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In 2019, Bakumsu and YDPK asked Inclusive Development International to research the investors behind the Dairi Prima Mineral mine and help the communities communicate their concerns to these actors.
We also helped the communities to engage independent technical experts, including world-renowned seismic risk expert Richard Meehan and expert on lead-zinc mine environmental issues Steve Emerman, to assess the project’s risks and the developer’s proposed mitigation measures. Sub-titled video presentations from community representatives, NGOs and technical experts discussing their findings are available here.
Our investment chain analysis found that the IFC was indirectly backing the mine through its equity investment in Postal Savings Bank of China, a key financier of the project’s parent company. Pointing to this financial relationship, local communities file a complaint in October 2019 with the IFC’s accountability mechanism, the Compliance Advisor Ombudsman (CAO).
The complainants argued that the Indigenous communities downstream of the mine have not been adequately consulted about the project, much less provided their free, prior, and informed consent, consistent with IFC Performance Standard 7. They also expressed their concerns about the environmental and social risks of the project, including the high risk of a catastrophic tailings dam failure.
In March 2020, the CAO accepted the complaint—the first ever involving a Chinese financial intermediary. After an unusually lengthy delay in the process, the mechanism finally published a compliance appraisal in June 2022, concluding that the mine and tailings dam pose “extreme” risks. By this time, however, Dairi Prima Mineral had ended its financial relationship with the IFC intermediary Postal Savings Bank of China. Unfortunately, the Compliance Advisor Ombudsman decided not to pursue a full compliance investigation of IFC’s conduct in relation to the investment citing the severed financial links.
In August 2022, the Ministry of Environment in Indonesia granted the necessary environmental permit to DPM without notifying affected communities or actively publicizing the decision. In response, a women-led group of local farmers challenged the permit approval in a Jakarta administrative court in February 2023, utilizing the CAO appraisal report and the expert analysis provided by Inclusive Development International as evidence.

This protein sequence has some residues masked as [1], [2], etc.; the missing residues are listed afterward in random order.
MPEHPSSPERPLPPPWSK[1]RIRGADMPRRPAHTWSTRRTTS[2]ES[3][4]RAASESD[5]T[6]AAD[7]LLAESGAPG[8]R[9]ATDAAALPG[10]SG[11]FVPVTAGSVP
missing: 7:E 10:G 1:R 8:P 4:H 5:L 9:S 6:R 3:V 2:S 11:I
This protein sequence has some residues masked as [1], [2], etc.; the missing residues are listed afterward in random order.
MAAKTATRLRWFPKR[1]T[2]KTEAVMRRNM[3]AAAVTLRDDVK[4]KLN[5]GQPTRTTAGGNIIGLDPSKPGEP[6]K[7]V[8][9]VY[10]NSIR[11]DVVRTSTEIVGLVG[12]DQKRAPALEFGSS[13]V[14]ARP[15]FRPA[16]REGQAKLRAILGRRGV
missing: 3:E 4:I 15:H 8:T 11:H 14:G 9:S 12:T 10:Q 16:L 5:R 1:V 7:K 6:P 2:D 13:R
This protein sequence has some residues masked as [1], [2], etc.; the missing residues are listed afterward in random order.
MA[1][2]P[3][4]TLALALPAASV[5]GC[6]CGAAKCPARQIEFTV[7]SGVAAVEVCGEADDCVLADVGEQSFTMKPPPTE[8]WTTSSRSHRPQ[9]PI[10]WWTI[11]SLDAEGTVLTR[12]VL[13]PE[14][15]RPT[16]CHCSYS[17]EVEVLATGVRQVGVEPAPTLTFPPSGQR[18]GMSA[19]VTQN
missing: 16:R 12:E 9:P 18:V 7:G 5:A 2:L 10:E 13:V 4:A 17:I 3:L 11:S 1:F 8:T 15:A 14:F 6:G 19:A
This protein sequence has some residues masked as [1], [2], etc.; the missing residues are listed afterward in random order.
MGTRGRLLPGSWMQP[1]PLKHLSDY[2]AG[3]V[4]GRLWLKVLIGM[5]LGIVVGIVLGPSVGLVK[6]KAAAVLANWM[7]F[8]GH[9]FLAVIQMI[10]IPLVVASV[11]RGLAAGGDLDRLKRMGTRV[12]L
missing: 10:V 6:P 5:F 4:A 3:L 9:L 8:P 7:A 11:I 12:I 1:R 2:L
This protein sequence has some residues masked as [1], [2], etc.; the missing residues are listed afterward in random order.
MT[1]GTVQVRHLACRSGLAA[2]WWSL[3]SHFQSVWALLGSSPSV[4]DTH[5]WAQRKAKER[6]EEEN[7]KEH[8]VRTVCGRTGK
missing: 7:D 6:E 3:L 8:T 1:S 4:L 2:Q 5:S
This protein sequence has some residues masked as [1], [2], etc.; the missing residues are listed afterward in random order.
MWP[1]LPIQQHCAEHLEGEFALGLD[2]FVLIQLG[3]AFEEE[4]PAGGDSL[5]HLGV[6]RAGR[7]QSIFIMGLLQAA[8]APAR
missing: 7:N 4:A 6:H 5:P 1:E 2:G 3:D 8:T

In July 2023, the Court ruled in favor of the local community representatives. While the defendants—including DPM and the Ministry of Environment—have appealed the decision, the court acknowledged in its ruling that current plans for further construction of the mine violate existing regulations and pose a threat to the environment and local people. As Indonesia tries to position itself as a climate leader, the implications of the decision extend well beyond this individual case. If the appeal is rejected by the Supreme Court, it suggests that mining companies operating in Indonesia—increasingly a center of mining for critical minerals needed to power a global green energy transition—will be held to higher standards.
Dairi Prima Minerals is an Indonesian joint venture between the Beijing-based mining conglomerate China Nonferrous Metal Industry’s Foreign Engineering and Construction Co., Ltd. (NFC) and Bumi Resources Minerals, a subsidiary of the Indonesian coal-mining giant Bumi Resources.
The concession area contains approximately 5% of the world’s zinc reserves. The project dates from 1998, when Dairi Prima Mineral received permission from the Indonesian government to explore for metals in a 27,420-hectare area. The project is expected to cost $453 million. Mining is anticipated to begin 42 months after all of the finance and insurance is secured. According to a 2019 draft Environmental Impact Assessment Addendum, the mine life will be 10 years.